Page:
There was no abuse of discretion in the trial court's denial of defendant Miller's motion for a change of venue in an action arising from alleged fraudulent automobile lease scheme where defendant contended that the motion should have been granted for the convenience of witnesses and to promote the ends of justice. The original county is an appropriate venue in which to bring the action and it cannot be said that the court's decision not to transfer venue to Durham County was unreasoned.

    Appeal by defendant Leroy B. Miller from order entered 15 December 1998 by Judge Julius A. Rousseau, Jr. in Superior Court,Guilford County. Heard in the Court of Appeals 7 December 1999.

    ADAMS KLEEMEIER HAGAN HANNAH & FOUTS, A Professional Limited Liability Company, by J. Alexander S. Barrett and D. Beth Langley, for plaintiff-appellee.
    GLENN, MILLS & FISHER, P.A., by Robert B. Glenn, Jr. and Caitlyn T. Fulghum, for defendant-appellant Leroy B. Miller.


    TIMMONS-GOODSON, Judge.

    Plaintiff, Centura Bank, filed a complaint against defendants, Leroy B. Miller (hereinafter, “Miller”), Terry Lee Brown, Gloria R. Brown, Auto Quik, Inc., Robert B. King, D&B Equipment, Inc., and Landmark Leasing, Inc., alleging claims for conspiracy, breach of contract, breach of promissory note, breach of duty of loyalty and due care, fraud, negligent misrepresentation, unfair and deceptive trade practices, and violations of the Racketeer Influence Corrupt Organizations Act of North Carolina. On 19 October 1998, Miller filed an answer and motion to dismiss plaintiff's action for improper venue. Additionally, Miller moved to transfer venue from Guilford County to Durham County as a matter of right or, alternatively, for the convenience of the witnesses and to promote the ends of justice. The trial court denied the motions by order entered 15 December 1998. Miller appeals and petitions this Court for writ of certiorari.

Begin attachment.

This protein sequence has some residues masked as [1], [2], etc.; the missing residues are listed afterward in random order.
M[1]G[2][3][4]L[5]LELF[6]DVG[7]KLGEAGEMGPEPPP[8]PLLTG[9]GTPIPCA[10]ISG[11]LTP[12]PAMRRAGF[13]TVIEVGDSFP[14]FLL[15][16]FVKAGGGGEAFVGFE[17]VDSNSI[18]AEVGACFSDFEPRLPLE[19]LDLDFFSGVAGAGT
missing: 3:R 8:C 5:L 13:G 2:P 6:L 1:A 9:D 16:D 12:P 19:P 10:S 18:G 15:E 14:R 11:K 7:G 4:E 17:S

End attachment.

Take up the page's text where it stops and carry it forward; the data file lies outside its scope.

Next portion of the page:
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    The question presented on appeal is whether Guilford County is the appropriate venue in which to hear plaintiff's cause of action against defendants. Miller contends that the trial court erred in denying his motion to dismiss, because our venue statutes require that plaintiff's claims be brought in some forum other than Guilford County. As a related matter, Miller argues that the court erred in denying his motion for change of venue as a matter of right. We address these arguments simultaneously.     Initially, we note that although interlocutory, an order denying a motion to dismiss for improper venue is immediately appealable. McClure Estimating Co. v. H.G. Reynolds Co., Inc., 136 N.C. App. 176, 523 S.E.2d 144 (1999). We further note that direct appeal lies from the denial of a motion for change of venue as a matter of right. Snow v. Yates, 99 N.C. App. 317, 392 S.E.2d 767 (1990). Therefore, the issues raised by the present appeal are properly before us.